https://www.duolingo.com/profile/Erikman

Good question. 'Einen Apfel'='an apple' and 'den Apfel'='the apple.'


https://www.duolingo.com/profile/Bushra.Hassan

thanks for your help


https://www.duolingo.com/profile/ProtyayBan

I really dont think that 'an apple' or 'the apple' depends on the gender of the Subject in the sentence. It is about indefinite article(used when casually referring to any apple) resulting to the use of 'an apple' or 'Einen apple' . But when you are reffering to a particular apple it becomes 'Den Apfel'. Now in both the cases there is a change in the conjugation of the verb, because in German the article is changed for the noun in Akkusativ case.


https://www.duolingo.com/profile/codamilroy

I dont understand the translation. Why is it the apple and not an apple?


https://www.duolingo.com/profile/StudyHARD00000

if it was an apple it'd be ''einen Apfel'', the and a/an is used differently just like in English


https://www.duolingo.com/profile/millatina

why we use die with milk but den with apple?


https://www.duolingo.com/profile/Erikman

Because Milch is a feminine noun and Apfel is a masculine noun. (I know it sounds crazy for a native English speaker, but it's something you'll need to get used to if you are going to learn German. Other languages have nouns of different genders requiring different articles as well, which is one of the things that I find interesting about them.


https://www.duolingo.com/profile/Zachaliz

How do you know which noun is feminine/masculine? Like in spanish "a" ex: la manzana. Is there ending that makes it one or other?


https://www.duolingo.com/profile/koofaya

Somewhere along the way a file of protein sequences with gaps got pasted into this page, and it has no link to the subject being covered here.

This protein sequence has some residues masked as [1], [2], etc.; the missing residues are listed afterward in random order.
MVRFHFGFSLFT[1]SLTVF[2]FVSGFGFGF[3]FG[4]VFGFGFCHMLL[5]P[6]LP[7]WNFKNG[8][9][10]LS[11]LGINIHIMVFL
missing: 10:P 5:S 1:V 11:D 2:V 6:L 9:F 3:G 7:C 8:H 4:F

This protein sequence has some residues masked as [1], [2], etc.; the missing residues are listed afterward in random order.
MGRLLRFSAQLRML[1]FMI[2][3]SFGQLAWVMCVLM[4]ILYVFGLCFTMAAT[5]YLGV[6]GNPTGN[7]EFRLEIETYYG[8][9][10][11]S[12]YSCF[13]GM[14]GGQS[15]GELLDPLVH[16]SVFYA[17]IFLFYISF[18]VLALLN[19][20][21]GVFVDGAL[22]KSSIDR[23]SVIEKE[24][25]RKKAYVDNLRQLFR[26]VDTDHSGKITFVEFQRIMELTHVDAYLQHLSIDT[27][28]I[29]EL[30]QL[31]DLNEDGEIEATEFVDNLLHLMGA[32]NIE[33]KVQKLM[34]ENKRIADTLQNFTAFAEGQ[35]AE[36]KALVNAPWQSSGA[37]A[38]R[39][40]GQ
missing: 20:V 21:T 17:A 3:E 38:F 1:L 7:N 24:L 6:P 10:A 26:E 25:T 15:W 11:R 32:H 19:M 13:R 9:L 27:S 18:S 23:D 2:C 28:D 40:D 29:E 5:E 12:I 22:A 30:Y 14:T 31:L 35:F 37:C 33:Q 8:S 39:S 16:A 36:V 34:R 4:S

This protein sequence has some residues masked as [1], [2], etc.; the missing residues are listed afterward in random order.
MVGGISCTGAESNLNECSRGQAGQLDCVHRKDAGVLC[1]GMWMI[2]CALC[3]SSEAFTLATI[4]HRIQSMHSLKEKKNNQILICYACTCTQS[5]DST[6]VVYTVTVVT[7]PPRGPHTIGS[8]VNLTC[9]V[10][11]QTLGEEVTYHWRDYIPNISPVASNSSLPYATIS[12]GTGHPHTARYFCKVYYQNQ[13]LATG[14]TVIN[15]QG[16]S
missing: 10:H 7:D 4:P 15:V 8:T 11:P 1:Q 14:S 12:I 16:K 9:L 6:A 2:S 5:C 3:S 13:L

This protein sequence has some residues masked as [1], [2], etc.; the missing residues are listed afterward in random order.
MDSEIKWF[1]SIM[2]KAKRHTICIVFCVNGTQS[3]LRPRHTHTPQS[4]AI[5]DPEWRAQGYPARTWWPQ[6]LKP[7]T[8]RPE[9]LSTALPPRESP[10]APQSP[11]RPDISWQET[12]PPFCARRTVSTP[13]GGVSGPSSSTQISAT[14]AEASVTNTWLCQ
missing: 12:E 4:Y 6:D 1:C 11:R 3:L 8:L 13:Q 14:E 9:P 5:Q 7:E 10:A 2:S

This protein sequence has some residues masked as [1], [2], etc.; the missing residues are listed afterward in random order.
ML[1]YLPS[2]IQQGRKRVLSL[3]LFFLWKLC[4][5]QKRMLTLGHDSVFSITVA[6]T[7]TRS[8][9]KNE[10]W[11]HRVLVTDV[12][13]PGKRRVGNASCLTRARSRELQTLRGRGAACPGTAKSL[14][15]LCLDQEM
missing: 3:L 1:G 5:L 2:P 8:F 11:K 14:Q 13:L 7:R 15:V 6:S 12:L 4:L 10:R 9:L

I don't know if you're still awaiting an answer but there are no 100% rules. Like in Spanish where you have words like 'problema' and 'planeta' which are masculine despite their endings.

Remember that in German we have der/die/das for masculine/feminine/neuter. The "rules" however are way too complicated to write them down here so you have to do the research yourself.


https://www.duolingo.com/profile/rooseveltnut1

I found Learn German- Episode 5 which covers the subject very well for us beginners: (I hope this is not against the rules) https://www.youtube.com/watch?v=dNA3YSRGXoI&list=PLDl7JofqmDnFUntEd_2CUr5Rbekvfx7px


https://www.duolingo.com/profile/bluefoca

i was too distracted by her perfect skin O_O


https://www.duolingo.com/profile/king.ezeam

Ich really learning fast.. Danke


https://www.duolingo.com/profile/blessedone420

it never even tought me this word and just expected me to know it lol


https://www.duolingo.com/profile/TeaandToast5

You can click on words you don't know for their translations. But unless you do all of one section at a time (ex. All of food before moving on to animals) it has been at least touched on. I've even had is in this section before.


https://www.duolingo.com/profile/SheilaEdwards

Why is "the" before Apfel sometimes "der" sometimes "den"?


https://www.duolingo.com/profile/Erikman

In the accusative case, masculine nouns (like Apfel) take den. In the dative case, they take yet another article, 'dem.' If you Google 'German articles' you'll find charts and descriptions of all this


https://www.duolingo.com/profile/SheilaEdwards

thank you, that was very helpful


https://www.duolingo.com/profile/Erikman

No problem. I made a typo regarding the article used for the dative case which I just corrected.


https://www.duolingo.com/profile/klyhelen

Ahhhhh, I'm very confused with der/das/die/den. What's the diffenrence between them?


https://www.duolingo.com/profile/vkhalvorson

der is masucline 'the' das is neutral 'the' die is feminine 'the' den is that